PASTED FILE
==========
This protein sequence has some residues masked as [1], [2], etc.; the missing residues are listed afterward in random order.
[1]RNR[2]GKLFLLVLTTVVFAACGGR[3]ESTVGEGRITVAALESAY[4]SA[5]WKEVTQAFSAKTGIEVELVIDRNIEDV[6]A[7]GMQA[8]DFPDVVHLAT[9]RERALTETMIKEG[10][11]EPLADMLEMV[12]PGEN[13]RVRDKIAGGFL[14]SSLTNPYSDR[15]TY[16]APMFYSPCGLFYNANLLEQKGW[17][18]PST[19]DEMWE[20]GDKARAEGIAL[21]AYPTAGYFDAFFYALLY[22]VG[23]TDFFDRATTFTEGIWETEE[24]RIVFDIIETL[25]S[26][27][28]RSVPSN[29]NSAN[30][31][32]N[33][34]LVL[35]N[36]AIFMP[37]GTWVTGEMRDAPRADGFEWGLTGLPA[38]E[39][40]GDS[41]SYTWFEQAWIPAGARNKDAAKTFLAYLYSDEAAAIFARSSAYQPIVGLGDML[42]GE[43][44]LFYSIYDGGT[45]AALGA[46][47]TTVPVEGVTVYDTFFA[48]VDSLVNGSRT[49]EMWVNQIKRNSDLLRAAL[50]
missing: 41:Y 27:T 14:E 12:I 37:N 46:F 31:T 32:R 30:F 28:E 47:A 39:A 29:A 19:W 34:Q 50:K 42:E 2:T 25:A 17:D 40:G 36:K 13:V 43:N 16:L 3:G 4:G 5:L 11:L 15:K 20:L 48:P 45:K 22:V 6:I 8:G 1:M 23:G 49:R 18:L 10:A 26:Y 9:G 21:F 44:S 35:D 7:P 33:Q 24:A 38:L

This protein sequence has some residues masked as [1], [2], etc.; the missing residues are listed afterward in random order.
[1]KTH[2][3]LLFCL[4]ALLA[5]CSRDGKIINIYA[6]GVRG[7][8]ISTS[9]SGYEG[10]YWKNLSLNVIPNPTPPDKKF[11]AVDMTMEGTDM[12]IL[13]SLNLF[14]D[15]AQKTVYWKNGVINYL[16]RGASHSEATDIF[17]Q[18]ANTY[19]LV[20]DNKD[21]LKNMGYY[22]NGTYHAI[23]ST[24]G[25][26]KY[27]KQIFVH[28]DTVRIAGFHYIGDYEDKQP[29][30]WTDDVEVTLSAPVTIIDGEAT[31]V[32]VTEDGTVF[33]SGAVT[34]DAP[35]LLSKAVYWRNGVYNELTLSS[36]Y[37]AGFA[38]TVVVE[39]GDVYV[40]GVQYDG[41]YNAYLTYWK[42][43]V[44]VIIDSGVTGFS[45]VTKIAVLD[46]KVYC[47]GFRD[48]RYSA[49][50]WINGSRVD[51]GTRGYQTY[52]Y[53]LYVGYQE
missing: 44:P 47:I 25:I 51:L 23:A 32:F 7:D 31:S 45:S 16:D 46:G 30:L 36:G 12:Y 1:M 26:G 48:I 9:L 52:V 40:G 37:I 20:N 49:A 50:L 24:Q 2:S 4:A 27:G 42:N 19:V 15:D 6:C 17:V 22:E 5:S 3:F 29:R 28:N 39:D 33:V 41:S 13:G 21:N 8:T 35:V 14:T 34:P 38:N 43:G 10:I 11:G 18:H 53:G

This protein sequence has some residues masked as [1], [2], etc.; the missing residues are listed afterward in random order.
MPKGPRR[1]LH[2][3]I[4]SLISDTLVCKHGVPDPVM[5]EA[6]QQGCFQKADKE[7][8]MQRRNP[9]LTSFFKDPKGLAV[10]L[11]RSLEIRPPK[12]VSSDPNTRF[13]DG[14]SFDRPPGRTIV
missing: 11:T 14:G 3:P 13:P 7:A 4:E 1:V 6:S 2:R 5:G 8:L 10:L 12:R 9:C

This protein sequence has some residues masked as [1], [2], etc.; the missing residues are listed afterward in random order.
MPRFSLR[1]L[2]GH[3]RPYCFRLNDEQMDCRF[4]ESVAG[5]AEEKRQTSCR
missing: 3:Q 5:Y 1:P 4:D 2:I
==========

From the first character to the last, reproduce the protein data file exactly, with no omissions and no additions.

This protein sequence has some residues masked as [1], [2], etc.; the missing residues are listed afterward in random order.
[1]RNR[2]GKLFLLVLTTVVFAACGGR[3]ESTVGEGRITVAALESAY[4]SA[5]WKEVTQAFSAKTGIEVELVIDRNIEDV[6]A[7]GMQA[8]DFPDVVHLAT[9]RERALTETMIKEG[10][11]EPLADMLEMV[12]PGEN[13]RVRDKIAGGFL[14]SSLTNPYSDR[15]TY[16]APMFYSPCGLFYNANLLEQKGW[17][18]PST[19]DEMWE[20]GDKARAEGIAL[21]AYPTAGYFDAFFYALLY[22]VG[23]TDFFDRATTFTEGIWETEE[24]RIVFDIIETL[25]S[26][27][28]RSVPSN[29]NSAN[30][31][32]N[33][34]LVL[35]N[36]AIFMP[37]GTWVTGEMRDAPRADGFEWGLTGLPA[38]E[39][40]GDS[41]SYTWFEQAWIPAGARNKDAAKTFLAYLYSDEAAAIFARSSAYQPIVGLGDML[42]GE[43][44]LFYSIYDGGT[45]AALGA[46][47]TTVPVEGVTVYDTFFA[48]VDSLVNGSRT[49]EMWVNQIKRNSDLLRAAL[50]
missing: 41:Y 27:T 14:E 12:I 37:N 46:F 31:T 32:R 30:F 28:E 47:A 39:A 29:A 19:W 34:Q 50:K 42:E 2:T 25:A 17:D 40:G 36:K 13:V 43:N 16:L 3:G 4:G 5:L 11:L 15:K 20:L 48:P 45:K 22:V 6:I 8:G 1:M 23:G 49:R 18:L 10:A 26:Y 9:G 21:F 44:S 35:D 7:P 33:Q 24:A 38:L

This protein sequence has some residues masked as [1], [2], etc.; the missing residues are listed afterward in random order.
[1]KTH[2][3]LLFCL[4]ALLA[5]CSRDGKIINIYA[6]GVRG[7][8]ISTS[9]SGYEG[10]YWKNLSLNVIPNPTPPDKKF[11]AVDMTMEGTDM[12]IL[13]SLNLF[14]D[15]AQKTVYWKNGVINYL[16]RGASHSEATDIF[17]Q[18]ANTY[19]LV[20]DNKD[21]LKNMGYY[22]NGTYHAI[23]ST[24]G[25][26]KY[27]KQIFVH[28]DTVRIAGFHYIGDYEDKQP[29][30]WTDDVEVTLSAPVTIIDGEAT[31]V[32]VTEDGTVF[33]SGAVT[34]DAP[35]LLSKAVYWRNGVYNELTLSS[36]Y[37]AGFA[38]TVVVE[39]GDVYV[40]GVQYDG[41]YNAYLTYWK[42][43]V[44]VIIDSGVTGFS[45]VTKIAVLD[46]KVYC[47]GFRD[48]RYSA[49][50]WINGSRVD[51]GTRGYQTY[52]Y[53]LYVGYQE
missing: 44:P 47:I 25:I 51:L 23:A 32:F 7:D 31:S 45:S 16:D 46:G 30:L 36:G 12:Y 1:M 26:G 48:I 9:L 52:V 40:G 37:I 20:N 49:A 50:L 24:Q 2:S 4:A 27:G 42:N 19:V 15:D 6:C 17:V 22:E 5:S 3:F 29:R 28:N 39:D 33:V 41:S 13:G 21:N 8:T 35:V 14:T 34:P 38:N 43:G 10:I 11:G 18:H 53:G

This protein sequence has some residues masked as [1], [2], etc.; the missing residues are listed afterward in random order.
MPKGPRR[1]LH[2][3]I[4]SLISDTLVCKHGVPDPVM[5]EA[6]QQGCFQKADKE[7][8]MQRRNP[9]LTSFFKDPKGLAV[10]L[11]RSLEIRPPK[12]VSSDPNTRF[13]DG[14]SFDRPPGRTIV
missing: 11:T 14:G 3:P 13:P 7:A 4:E 1:V 6:S 2:R 5:G 8:L 10:L 12:R 9:C

This protein sequence has some residues masked as [1], [2], etc.; the missing residues are listed afterward in random order.
MPRFSLR[1]L[2]GH[3]RPYCFRLNDEQMDCRF[4]ESVAG[5]AEEKRQTSCR
missing: 3:Q 5:Y 1:P 4:D 2:I